WHY SO MANY SMALL AD AGENCIES ACT LIKE A BAD PAIR OF KHAKIS

By September 26, 2015 Articles, Forbes No Comments

Or How to Never Underestimate the Power of a Proper Fit.

As the CEO of a 2 year old small ad agency in Hollywood, I NEVER wear khakis ….. but I did back when I was in college and trying hard to be something I wasn’t.  That got me thinking about the importance of the client/agency fit and how critical it is to the overall success of the agency and its clients.

You see, a 22-year old, khaki and button-down wearing college kid I did everything I could to contort myself into a persona that just didn’t fit — pretzel-twisting my way into a first marriage that turned into a divorce.  What was I thinking?  Thing is, I could as easily be describing a classic mistake the vast majority of small agencies make when trying to win large clients:  pretending to be something they’re not.

The Puffer Fish Syndrome

You are probably familiar with the type.  I’m speaking of that three person outfit with twenty different staff profiles on their website. That little agency with countless impressive logos on their homepage insinuating that they have serviced many more clients than they actually have.

So what’s the harm?  How is a small agency supposed to win a large account?

A small agency is a particular kind of beast. There are clients it is hardwired to take on. This does NOT mean the clients need to be small.  They just have to be the right fit. Because if you bite off more than you can chew, you may end up losing millions if not your whole shop in the process.

My company has 15 full-time employees, and I can tell you big oil is not likely our aim nor is a client who wants to relax in their agency’s opulent 10,000 sq. foot space.  In fact, we had just four guys with us when we won our first major brand account.  Here are some lessons about “fit” that we learned along the way:

Small Projects / Big Rewards

The key to getting the big game for a small agency is to work incrementally. Battery didn’t land its biggest clients through large pitches, but by taking on smaller projects. It’s not a method to winning every game, but we know what to pick. We did eventually win global creative responsibilities for a major brand, but we did it by starting off small: acting as a consultancy charged with building the brand’s strategic platform, its single-minded proposition and a go-to market plan. The strength of that work is what led to creative and production responsibilities for the TV campaign, digital and OOH.  Had we not started off small with strategy, we wouldn’t have won the multi-million dollar production budget.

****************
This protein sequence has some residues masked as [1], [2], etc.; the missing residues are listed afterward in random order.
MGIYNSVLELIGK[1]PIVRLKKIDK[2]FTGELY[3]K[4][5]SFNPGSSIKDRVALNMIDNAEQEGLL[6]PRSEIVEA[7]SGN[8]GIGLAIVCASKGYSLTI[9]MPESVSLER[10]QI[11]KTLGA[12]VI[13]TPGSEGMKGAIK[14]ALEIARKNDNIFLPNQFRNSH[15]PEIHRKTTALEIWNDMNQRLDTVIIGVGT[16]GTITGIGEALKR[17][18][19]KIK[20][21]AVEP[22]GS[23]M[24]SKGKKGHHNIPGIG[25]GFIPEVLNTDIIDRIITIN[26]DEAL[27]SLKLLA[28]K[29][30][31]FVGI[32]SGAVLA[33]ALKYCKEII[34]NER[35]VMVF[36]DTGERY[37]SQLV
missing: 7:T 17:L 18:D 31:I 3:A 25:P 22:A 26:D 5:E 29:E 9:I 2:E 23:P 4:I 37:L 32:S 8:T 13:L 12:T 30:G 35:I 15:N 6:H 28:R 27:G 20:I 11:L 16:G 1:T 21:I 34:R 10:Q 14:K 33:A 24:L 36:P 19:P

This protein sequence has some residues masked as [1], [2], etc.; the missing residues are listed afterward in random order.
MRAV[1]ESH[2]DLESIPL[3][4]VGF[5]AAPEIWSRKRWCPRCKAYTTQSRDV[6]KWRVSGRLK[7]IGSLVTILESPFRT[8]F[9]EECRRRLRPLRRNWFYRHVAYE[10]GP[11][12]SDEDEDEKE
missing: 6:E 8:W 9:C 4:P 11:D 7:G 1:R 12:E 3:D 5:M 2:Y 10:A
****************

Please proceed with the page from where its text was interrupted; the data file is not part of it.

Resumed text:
Get the smaller project, show the clients what you can do and from there good things tend to happen.

A word of caution. All too often brands seek out small agencies because they see them as cheap vendors.  Taking on work like this is like squeezing back into those old khakis: you’re contorting yourself to please someone who is never gonna like what you do. They’ve come for the wrong reason, and when that happens, run the other way!

Big Pitches Cost Big Money

Another reason why faking it can be far from making it is the money. Tuck your shirt too tight into the wrong pants and all too soon you’re throwing money into mega pitches for which you are ill-suited; and you’re very likely on a crash course with financial catastrophe. While this may be radical to some, I say small agencies shouldn’t pitch at all. They should offer to do much smaller “let’s prove ourselves” consultancy projects like those I mentioned earlier. Even if the profit margin is razor thin, show the client the great work you can do and the bigger projects tend to follow. It’s a win-win since it gives the client a usable asset; interaction with an agency beyond a three-meeting pitch, and allows the agency to truly prove their worth

So, I’m done with khakis. My second marriage is a strong one precisely because there is no BS. I am who I am and I work with what I’ve got.  We’re a small agency that has just started to win some very big clients precisely because we know who we are and are really good at learning to work with what we’ve got.

 

I’m the CEO & Founder of Battery, a creative shop in Hollywood with a passion for fearless creative and intelligent implementation. Our clients include NBCUniversal and Warner Bros.  We can be found online at www.batteryagency.com